A first study on the sustainability of AI systems describes in more than 50 indicators which aspects have to be considered when using AI. This is important in order to be prepared for upcoming regulations such as the EU's Artificial Intelligence Act.
From speech recognition, personalized news feeds and chat bots to machine-optimized industrial processes: artificial intelligence (AI) and machine learning are pervasive in everyday life and have arrived in industry.
However, many questions arise for developers – regarding the transparency of decision-making processes, discrimination or an increasing energy demand during model development. Can these broad impacts of AI systems be analyzed systematically and comparatively?
For the first time, a research team from AlgorithmWatch, the Institute for Ecological Economy Research (IÖW) and the Distributed Artificial Intelligence Laboratory at the Technical University of Berlin has comprehensively investigated this question. The result is a set of criteria and indicators for sustainable AI.
The researchers analyzed which sustainability effects occur along the AI lifecycle – from data model and system design, to model development and use, to hardware disposal. More than 50 indicators describe how criteria such as transparency, self-determination, inclusive design and cultural sensitivity, as well as resource consumption, greenhouse gas emissions or distributional impacts in target markets of AI applications, can be captured.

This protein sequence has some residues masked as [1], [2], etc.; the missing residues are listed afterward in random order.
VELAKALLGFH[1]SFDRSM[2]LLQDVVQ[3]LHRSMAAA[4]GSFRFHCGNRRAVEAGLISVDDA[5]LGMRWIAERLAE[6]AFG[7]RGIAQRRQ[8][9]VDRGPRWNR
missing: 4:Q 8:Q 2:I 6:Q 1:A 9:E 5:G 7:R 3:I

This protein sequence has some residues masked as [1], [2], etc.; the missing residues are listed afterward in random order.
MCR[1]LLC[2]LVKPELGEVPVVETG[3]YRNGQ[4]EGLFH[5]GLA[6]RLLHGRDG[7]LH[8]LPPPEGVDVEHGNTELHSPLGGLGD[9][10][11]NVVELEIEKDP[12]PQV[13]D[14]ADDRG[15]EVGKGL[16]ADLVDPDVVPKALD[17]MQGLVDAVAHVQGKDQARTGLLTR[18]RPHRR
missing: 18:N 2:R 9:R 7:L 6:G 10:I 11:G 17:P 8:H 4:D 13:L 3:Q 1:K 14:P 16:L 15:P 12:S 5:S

»Currently, there is a lot of discussion under the buzzwords 'AI for Earth' or 'AI for Good' about how AI can be used to contribute to sustainable development,« says study author Friederike Rohde, a sociologist at the IÖW. »However, the sustainability impacts of AI systems themselves are not considered. But this is relevant to create awareness of sustainability risks and to minimize them. With our criteria and indicators, we want to help develop concrete assessment tools that show how AI systems can be made more sustainable.«
With regard to political regulatory approaches, it is also important to show developers in detail what the sustainability of AI systems actually entails. Regulatory targets include the European Union's Artificial Intelligence Act, the traffic light coalition's sustainability efforts for data centers, or guidelines such as UNESCO's new AI Ethics Recommendation .
»In our study, we first worked out how the sustainability of AI systems can be assessed. The next step is to develop concrete tools to show in practice how AI systems can become more sustainable,« says Anne Mollen, project manager of AlgorithmWatch. »We explicitly want feedback from the field, which we plan to gather in workshops early next year to further develop and refine the indicators.«
Technische Universität Berlin